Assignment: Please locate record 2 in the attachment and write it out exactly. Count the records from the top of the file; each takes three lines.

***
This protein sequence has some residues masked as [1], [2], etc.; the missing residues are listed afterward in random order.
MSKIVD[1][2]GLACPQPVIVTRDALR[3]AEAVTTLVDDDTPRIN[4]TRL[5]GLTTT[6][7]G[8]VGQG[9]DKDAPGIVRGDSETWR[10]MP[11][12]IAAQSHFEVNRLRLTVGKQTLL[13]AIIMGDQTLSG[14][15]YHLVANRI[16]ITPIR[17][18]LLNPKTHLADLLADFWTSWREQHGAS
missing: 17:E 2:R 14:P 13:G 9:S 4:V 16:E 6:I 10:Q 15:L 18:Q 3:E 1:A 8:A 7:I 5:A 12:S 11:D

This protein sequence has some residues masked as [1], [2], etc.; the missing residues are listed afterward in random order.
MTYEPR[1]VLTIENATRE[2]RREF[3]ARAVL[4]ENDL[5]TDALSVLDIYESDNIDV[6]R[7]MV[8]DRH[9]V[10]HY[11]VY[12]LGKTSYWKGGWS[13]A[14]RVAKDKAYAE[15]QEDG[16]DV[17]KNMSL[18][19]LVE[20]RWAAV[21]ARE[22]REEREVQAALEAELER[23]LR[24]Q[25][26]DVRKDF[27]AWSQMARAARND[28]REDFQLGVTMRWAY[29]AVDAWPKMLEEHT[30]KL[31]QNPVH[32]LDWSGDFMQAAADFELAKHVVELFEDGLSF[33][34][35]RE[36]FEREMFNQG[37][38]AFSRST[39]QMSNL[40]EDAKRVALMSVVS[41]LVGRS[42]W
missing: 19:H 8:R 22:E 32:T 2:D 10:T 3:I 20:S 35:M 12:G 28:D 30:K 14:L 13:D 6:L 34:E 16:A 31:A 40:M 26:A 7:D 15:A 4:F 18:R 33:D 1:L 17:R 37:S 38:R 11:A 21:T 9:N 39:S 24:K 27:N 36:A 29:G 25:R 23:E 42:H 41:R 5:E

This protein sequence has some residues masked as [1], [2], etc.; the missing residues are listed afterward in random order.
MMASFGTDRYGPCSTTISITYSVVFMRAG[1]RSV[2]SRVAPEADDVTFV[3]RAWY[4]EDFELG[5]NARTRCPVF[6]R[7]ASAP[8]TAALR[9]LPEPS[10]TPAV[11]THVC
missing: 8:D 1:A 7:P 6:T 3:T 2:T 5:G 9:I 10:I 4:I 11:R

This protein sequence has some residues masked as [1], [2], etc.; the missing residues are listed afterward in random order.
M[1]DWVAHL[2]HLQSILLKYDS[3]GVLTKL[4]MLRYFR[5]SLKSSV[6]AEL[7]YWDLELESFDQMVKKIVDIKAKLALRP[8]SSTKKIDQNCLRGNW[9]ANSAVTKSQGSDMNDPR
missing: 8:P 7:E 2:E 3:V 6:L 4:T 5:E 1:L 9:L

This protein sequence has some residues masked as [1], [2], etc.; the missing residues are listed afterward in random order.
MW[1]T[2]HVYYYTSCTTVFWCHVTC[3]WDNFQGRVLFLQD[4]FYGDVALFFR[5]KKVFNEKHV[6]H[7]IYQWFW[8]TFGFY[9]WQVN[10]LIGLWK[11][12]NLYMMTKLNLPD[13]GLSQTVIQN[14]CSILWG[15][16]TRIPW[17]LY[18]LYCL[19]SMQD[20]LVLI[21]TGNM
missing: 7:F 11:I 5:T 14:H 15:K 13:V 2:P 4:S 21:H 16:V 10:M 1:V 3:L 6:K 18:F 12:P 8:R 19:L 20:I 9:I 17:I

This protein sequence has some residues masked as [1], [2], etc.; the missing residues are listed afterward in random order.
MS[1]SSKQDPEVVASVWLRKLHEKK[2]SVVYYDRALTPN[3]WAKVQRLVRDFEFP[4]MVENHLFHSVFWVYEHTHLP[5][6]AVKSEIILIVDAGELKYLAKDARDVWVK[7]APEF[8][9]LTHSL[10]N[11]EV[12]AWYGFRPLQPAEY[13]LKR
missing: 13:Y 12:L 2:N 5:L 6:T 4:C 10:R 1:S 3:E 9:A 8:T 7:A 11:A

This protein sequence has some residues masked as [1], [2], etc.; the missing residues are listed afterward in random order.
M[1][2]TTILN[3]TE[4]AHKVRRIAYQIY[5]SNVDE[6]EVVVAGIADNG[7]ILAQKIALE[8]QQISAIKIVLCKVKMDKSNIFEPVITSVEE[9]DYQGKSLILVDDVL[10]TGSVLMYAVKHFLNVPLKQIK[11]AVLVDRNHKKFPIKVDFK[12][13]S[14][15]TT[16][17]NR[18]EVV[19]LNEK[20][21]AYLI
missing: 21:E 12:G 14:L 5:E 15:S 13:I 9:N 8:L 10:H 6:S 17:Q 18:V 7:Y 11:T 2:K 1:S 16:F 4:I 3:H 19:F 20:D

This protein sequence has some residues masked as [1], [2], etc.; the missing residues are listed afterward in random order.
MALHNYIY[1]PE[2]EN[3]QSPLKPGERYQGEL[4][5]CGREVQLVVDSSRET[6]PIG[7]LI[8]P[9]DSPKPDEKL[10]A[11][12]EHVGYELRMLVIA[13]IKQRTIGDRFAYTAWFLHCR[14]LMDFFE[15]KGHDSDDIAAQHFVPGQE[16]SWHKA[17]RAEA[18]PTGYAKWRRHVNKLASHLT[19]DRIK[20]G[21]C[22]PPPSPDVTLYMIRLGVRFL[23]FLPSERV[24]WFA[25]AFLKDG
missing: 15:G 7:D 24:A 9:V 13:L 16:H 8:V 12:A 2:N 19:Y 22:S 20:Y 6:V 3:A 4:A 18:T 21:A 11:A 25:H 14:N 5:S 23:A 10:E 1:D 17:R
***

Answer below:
This protein sequence has some residues masked as [1], [2], etc.; the missing residues are listed afterward in random order.
MTYEPR[1]VLTIENATRE[2]RREF[3]ARAVL[4]ENDL[5]TDALSVLDIYESDNIDV[6]R[7]MV[8]DRH[9]V[10]HY[11]VY[12]LGKTSYWKGGWS[13]A[14]RVAKDKAYAE[15]QEDG[16]DV[17]KNMSL[18][19]LVE[20]RWAAV[21]ARE[22]REEREVQAALEAELER[23]LR[24]Q[25][26]DVRKDF[27]AWSQMARAARND[28]REDFQLGVTMRWAY[29]AVDAWPKMLEEHT[30]KL[31]QNPVH[32]LDWSGDFMQAAADFELAKHVVELFEDGLSF[33][34][35]RE[36]FEREMFNQG[37][38]AFSRST[39]QMSNL[40]EDAKRVALMSVVS[41]LVGRS[42]W
missing: 19:H 8:R 22:E 32:T 2:D 10:T 3:I 20:S 35:M 12:G 28:D 30:K 14:L 13:D 6:L 34:E 16:A 31:A 40:M 26:A 7:D 15:A 4:F 18:R 33:D 1:L 17:R 37:S 38:R 11:A 21:T 9:N 39:S 24:K 27:N 36:A 29:G 25:R 23:E 42:H 41:R 5:E